Dr Jordan Peterson is a passionate supporter of men, women, mothers, fathers and children too. I would describe him as something of an intellectual mystic and this beautiful excerpt towards the end of the book highlights the great importance of motherhood and the great danger we face if we do not treasure mothers properly.

 To honour your wife as a Mother of God is to notice and support the sacred element of her role as mother (not just of your children, but as such). A society that forgets this cannot survive. Hitler’s mother gave birth to Hitler, and Stalin’s mother to Stalin. Was something amiss in their crucial relationships? It seems likely, given the importance of the maternal role in establishing trust – to take a single vital example. Perhaps the importance of their motherly duties, and of their relationship with their children, was not properly stressed; perhaps what the women were doing in their maternal guise was not properly regarded by husband, father and society alike. Who instead might a woman produce if she was treated properly, honourably and carefully? After all, the fate of the world rests on each new infant – tiny, fragile and threatened but, in time, capable of uttering the words and doing the deeds that maintain the eternal, delicate balance between chaos and order.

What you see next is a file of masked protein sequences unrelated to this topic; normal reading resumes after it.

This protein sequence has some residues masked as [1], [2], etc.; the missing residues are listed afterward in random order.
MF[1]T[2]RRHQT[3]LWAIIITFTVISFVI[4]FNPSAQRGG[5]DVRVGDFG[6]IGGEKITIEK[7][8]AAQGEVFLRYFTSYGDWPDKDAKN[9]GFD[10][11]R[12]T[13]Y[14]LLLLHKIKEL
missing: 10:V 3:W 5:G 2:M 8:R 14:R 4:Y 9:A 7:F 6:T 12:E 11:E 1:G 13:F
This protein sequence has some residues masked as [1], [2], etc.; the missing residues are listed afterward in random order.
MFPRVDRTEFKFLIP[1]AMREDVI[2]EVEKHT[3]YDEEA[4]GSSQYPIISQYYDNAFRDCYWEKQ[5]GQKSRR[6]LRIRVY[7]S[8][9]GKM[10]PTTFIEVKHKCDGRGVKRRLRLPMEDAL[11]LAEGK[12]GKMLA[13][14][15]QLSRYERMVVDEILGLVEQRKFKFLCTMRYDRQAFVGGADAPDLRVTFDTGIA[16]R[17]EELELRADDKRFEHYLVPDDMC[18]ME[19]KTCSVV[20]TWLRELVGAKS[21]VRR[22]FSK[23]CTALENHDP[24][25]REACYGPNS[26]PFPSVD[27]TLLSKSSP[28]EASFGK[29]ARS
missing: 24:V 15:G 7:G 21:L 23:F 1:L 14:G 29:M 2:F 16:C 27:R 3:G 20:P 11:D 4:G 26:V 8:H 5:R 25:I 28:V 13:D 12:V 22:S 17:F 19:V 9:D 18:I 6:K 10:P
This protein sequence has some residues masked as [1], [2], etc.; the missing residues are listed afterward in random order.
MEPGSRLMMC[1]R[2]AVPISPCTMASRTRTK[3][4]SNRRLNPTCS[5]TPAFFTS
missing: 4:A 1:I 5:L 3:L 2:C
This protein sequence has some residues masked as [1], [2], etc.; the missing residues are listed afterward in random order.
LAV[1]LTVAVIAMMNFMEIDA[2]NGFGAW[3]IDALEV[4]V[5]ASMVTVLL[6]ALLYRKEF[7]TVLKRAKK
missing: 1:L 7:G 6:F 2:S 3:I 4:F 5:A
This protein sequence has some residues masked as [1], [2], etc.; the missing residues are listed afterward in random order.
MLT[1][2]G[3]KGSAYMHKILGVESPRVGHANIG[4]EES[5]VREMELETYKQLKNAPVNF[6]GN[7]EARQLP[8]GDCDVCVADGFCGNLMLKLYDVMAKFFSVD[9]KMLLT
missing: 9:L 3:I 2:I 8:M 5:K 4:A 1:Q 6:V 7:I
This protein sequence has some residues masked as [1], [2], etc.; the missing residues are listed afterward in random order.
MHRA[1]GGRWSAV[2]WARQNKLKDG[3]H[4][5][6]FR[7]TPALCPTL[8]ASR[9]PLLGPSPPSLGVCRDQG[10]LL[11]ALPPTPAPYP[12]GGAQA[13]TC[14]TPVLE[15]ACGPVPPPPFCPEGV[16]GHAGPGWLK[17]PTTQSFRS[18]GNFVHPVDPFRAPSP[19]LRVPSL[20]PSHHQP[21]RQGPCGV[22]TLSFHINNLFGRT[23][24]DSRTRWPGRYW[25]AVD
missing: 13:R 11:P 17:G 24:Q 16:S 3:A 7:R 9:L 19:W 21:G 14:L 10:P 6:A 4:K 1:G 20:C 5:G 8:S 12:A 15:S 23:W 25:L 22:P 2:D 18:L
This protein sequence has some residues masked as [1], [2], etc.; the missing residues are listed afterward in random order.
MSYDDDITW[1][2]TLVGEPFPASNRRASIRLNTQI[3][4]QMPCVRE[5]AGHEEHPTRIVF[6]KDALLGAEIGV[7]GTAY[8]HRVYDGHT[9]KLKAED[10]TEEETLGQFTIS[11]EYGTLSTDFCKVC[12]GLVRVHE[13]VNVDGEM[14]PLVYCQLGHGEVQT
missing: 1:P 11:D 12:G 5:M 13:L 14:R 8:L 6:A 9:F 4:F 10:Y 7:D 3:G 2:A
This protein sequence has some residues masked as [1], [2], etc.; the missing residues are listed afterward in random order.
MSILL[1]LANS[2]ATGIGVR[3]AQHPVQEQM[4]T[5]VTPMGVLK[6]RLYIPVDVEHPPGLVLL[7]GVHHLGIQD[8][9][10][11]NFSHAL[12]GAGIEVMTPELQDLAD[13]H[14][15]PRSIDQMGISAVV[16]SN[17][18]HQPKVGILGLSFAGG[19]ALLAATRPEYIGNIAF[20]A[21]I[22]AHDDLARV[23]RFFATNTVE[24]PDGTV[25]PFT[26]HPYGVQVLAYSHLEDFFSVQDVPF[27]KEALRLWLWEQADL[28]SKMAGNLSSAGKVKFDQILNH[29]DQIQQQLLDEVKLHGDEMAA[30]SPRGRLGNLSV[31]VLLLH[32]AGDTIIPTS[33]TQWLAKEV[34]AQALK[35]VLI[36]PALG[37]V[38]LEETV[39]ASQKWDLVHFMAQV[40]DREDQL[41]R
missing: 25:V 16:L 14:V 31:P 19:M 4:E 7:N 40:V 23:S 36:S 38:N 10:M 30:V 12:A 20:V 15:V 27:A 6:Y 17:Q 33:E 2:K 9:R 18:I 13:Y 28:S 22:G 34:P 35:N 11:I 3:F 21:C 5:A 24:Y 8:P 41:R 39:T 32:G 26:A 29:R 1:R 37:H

To stand behind my daughter? That’s to encourage her, in everything she wants courageously to do, but to include in that genuine appreciation the fact of her femininity: to recognise the importance of having a family and children and to forego the temptation to denigrate or devalue that in comparison to accomplishment of personal ambition or career. It’s not for nothing that the Holy Mother and Infant is a divine image – as we just discussed. Societies that cease to honour that image – that cease to see that relationship as of transcendent and fundamental importance – also cease to be.


Show your children the ad and get them (and you) to practice saying thank you to mum because we all must “become the change we seek” as Mahatma Gandhi was wont to say.

Yours for Thanking Mothers

Warwick Marsh

PS: If you would like to help us in our mission to promote these important ads on Facebook and encourage mothers in their noble calling, please make a DONATION NOW.


Published On: May 4th, 20180 Comments on Thanking Mothers

About the Author: Warwick Marsh

Warwick Marsh has been married to Alison Marsh since 1975; they have five children and nine grandchildren, and he and his wife live in Wollongong in NSW, Australia. He is a family and faith advocate, social reformer, musician, TV producer, writer and public speaker. Warwick is a leader in the Men’s and Family Movement, and he is well-known in Australia for his advocacy for children, marriage, manhood, family, fatherhood and faith. Warwick is passionate to encourage men to be great fathers and to know the greatest Father of all. The Father in Whom “there is no shadow of turning.”